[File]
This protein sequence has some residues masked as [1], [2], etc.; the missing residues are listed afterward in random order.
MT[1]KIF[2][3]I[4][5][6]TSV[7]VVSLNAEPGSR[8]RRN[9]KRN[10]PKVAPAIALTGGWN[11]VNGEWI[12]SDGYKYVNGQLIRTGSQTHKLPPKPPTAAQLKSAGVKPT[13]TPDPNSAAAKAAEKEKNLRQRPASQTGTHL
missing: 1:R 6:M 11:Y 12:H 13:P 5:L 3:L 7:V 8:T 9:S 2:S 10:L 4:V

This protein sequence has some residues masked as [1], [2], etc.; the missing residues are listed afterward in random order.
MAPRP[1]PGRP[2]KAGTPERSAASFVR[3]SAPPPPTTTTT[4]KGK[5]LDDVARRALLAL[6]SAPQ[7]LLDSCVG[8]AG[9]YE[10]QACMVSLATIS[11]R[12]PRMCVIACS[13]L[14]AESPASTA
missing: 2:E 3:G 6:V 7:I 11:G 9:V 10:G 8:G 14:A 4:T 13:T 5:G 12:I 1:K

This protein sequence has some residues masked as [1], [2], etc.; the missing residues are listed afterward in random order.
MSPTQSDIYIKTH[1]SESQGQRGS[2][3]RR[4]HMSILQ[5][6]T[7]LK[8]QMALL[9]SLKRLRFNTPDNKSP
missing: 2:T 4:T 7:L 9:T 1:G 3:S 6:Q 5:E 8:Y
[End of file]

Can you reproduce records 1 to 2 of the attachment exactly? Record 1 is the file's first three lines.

This protein sequence has some residues masked as [1], [2], etc.; the missing residues are listed afterward in random order.
MT[1]KIF[2][3]I[4][5][6]TSV[7]VVSLNAEPGSR[8]RRN[9]KRN[10]PKVAPAIALTGGWN[11]VNGEWI[12]SDGYKYVNGQLIRTGSQTHKLPPKPPTAAQLKSAGVKPT[13]TPDPNSAAAKAAEKEKNLRQRPASQTGTHL
missing: 1:R 6:M 11:Y 12:H 13:P 5:L 3:L 7:V 8:T 9:S 2:S 10:L 4:V

This protein sequence has some residues masked as [1], [2], etc.; the missing residues are listed afterward in random order.
MAPRP[1]PGRP[2]KAGTPERSAASFVR[3]SAPPPPTTTTT[4]KGK[5]LDDVARRALLAL[6]SAPQ[7]LLDSCVG[8]AG[9]YE[10]QACMVSLATIS[11]R[12]PRMCVIACS[13]L[14]AESPASTA
missing: 2:E 3:G 6:V 7:I 11:G 9:V 10:G 8:G 14:A 4:T 13:T 5:G 12:I 1:K